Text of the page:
Understanding Family Therapy for Separated Families

Managing co-parenting and parent-child relationships through and after the process of separation is complex and hard. At a time when you are often full of fear, rage, hurt, and disappointment, you are called upon to also somehow uphold the relationship between your child and your co-parent, and navigate the tricky steps in protecting the healthy development of your children at the same time as figuring out what your own new lives are going to look like. Maybe you’re doing this in the context of excellent social support (and yet still find friends and family give conflicting, or well-meaning-but-not-useful advice). Or maybe your context (particularly in a pandemic year) involves stepping this through whilst isolated from family and friends. Whichever way you’re traveling, this is a journey you don’t need to do alone.

Increasingly, courts are recommending Family Therapy as a first-line intervention to support families in achieving healthy co-parenting and supporting children to have healthy relationships with both parents. In the years that I’ve been working with court-involved families, this has been an exciting transition to see. Family Therapy at one point seemed to be the last-ditch option that courts would throw at families they didn’t know what else to do with. Now, they recognise that there is much that can be achieved in the therapy room that is outside the capacity of the court room.

Years and hundreds of thousands of dollars can be shaved off a court process by using Family Therapy as a first line intervention.

Parenting Orders can have blunt statements directing that parents “be restrained and an injunction granted restraining the parties from denigrating the other party“; and “use their best endeavors to reach agreements” – but what does that look like on the ground? How do you actually do that? That’s a skill-development process, and belongs in the therapy room, not the court room.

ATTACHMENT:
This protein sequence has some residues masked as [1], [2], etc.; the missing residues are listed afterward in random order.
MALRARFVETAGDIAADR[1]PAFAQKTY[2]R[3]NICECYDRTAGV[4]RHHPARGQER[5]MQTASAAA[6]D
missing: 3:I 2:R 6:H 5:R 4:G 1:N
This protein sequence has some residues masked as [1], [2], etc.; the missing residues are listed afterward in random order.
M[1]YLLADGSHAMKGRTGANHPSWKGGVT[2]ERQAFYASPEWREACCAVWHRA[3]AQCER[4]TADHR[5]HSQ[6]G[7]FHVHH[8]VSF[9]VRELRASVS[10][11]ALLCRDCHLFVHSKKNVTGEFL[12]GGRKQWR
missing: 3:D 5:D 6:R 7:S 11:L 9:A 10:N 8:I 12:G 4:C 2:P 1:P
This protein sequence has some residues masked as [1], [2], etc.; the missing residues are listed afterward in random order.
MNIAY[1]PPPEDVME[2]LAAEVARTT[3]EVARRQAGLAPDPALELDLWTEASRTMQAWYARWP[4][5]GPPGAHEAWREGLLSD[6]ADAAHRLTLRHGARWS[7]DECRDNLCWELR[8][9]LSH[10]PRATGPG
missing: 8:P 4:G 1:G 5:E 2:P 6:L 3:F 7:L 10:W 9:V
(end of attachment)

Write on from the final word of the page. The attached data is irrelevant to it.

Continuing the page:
In this interview with Dr Leslie Blevins from the Enilda Clinic, I explain more about the goals and process of family therapy:

Check out Dr Blevin’s Resource Library for more great topics on parenting

How do I find a Family Therapist?

Working with separated families to achieve healthy co-parenting is a specialised area of work. It requires a clinician who has solid training and experience in working with complex, conflicting family systems.

  • If you have a lawyer assisting you, or a Single Expert Witness or Family Consultant appointed, they may be able to give you some recommendations
  • Look for a mental health professional who is registered with the Association of Family and Conciliation Courts

The following private practices in Western Australia have mental health professionals who regularly provide family therapy to separated families. Inclusion on this list does not represent my endorsement, and is not exhaustive.

If you are a mental health professional working with court-involved families who would like to be added to this list, please contact me .

Stay in-the-know

I am super-close to being ready to share with you some new resources and workshops I have the in the pipeline suitable for:

  • Parents
  • Separated parents
  • Mental Health professionals

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This entry was posted in Frequently Asked Questions, Parenting, Separted parents and tagged , , , , , , , , . Bookmark the permalink.

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